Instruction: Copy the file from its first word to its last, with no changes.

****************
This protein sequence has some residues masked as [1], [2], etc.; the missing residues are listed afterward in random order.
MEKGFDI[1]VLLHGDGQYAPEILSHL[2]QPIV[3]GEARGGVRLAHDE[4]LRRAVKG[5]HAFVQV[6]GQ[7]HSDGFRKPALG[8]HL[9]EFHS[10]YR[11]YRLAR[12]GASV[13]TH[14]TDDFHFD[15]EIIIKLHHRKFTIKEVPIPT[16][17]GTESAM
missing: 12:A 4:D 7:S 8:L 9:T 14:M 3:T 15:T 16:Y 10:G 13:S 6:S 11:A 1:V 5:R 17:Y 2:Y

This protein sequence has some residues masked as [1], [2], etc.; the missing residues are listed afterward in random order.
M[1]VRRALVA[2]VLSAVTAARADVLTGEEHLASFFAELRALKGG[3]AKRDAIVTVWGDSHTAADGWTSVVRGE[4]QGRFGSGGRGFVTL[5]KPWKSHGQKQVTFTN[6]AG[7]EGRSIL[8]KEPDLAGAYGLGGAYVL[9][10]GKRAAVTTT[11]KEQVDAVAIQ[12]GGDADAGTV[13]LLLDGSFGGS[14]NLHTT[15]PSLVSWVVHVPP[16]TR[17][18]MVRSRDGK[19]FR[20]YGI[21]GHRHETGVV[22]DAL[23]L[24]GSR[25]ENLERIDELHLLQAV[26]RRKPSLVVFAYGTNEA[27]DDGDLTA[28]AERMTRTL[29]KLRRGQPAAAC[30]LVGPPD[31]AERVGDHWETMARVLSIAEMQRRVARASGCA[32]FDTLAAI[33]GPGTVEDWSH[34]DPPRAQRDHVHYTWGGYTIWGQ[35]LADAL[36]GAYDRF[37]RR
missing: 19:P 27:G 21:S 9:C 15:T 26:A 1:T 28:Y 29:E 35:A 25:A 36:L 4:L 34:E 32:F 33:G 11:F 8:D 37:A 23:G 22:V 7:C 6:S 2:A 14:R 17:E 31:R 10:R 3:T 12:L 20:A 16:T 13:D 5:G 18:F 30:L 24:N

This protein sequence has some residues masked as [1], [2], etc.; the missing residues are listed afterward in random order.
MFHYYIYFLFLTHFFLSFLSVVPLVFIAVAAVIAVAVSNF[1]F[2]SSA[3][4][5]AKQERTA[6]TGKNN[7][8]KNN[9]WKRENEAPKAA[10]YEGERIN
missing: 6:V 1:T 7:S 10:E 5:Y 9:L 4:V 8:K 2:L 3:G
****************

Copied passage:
This protein sequence has some residues masked as [1], [2], etc.; the missing residues are listed afterward in random order.
MEKGFDI[1]VLLHGDGQYAPEILSHL[2]QPIV[3]GEARGGVRLAHDE[4]LRRAVKG[5]HAFVQV[6]GQ[7]HSDGFRKPALG[8]HL[9]EFHS[10]YR[11]YRLAR[12]GASV[13]TH[14]TDDFHFD[15]EIIIKLHHRKFTIKEVPIPT[16][17]GTESAM
missing: 12:A 4:D 7:S 8:L 9:T 14:M 3:T 15:T 16:Y 10:G 13:S 6:S 11:A 1:V 5:R 17:Y 2:Y

This protein sequence has some residues masked as [1], [2], etc.; the missing residues are listed afterward in random order.
M[1]VRRALVA[2]VLSAVTAARADVLTGEEHLASFFAELRALKGG[3]AKRDAIVTVWGDSHTAADGWTSVVRGE[4]QGRFGSGGRGFVTL[5]KPWKSHGQKQVTFTN[6]AG[7]EGRSIL[8]KEPDLAGAYGLGGAYVL[9][10]GKRAAVTTT[11]KEQVDAVAIQ[12]GGDADAGTV[13]LLLDGSFGGS[14]NLHTT[15]PSLVSWVVHVPP[16]TR[17][18]MVRSRDGK[19]FR[20]YGI[21]GHRHETGVV[22]DAL[23]L[24]GSR[25]ENLERIDELHLLQAV[26]RRKPSLVVFAYGTNEA[27]DDGDLTA[28]AERMTRTL[29]KLRRGQPAAAC[30]LVGPPD[31]AERVGDHWETMARVLSIAEMQRRVARASGCA[32]FDTLAAI[33]GPGTVEDWSH[34]DPPRAQRDHVHYTWGGYTIWGQ[35]LADAL[36]GAYDRF[37]RR
missing: 19:P 27:G 21:S 9:C 15:T 26:A 1:T 28:Y 29:E 35:A 25:A 36:L 4:L 34:E 32:F 33:G 11:F 8:D 37:A 23:G 22:V 7:C 6:S 2:A 14:R 17:E 31:R 10:R 3:T 12:L 20:A 16:T 13:D 5:G 18:F 30:L 24:N

This protein sequence has some residues masked as [1], [2], etc.; the missing residues are listed afterward in random order.
MFHYYIYFLFLTHFFLSFLSVVPLVFIAVAAVIAVAVSNF[1]F[2]SSA[3][4][5]AKQERTA[6]TGKNN[7][8]KNN[9]WKRENEAPKAA[10]YEGERIN
missing: 6:V 1:T 7:S 10:E 5:Y 9:L 4:V 8:K 2:L 3:G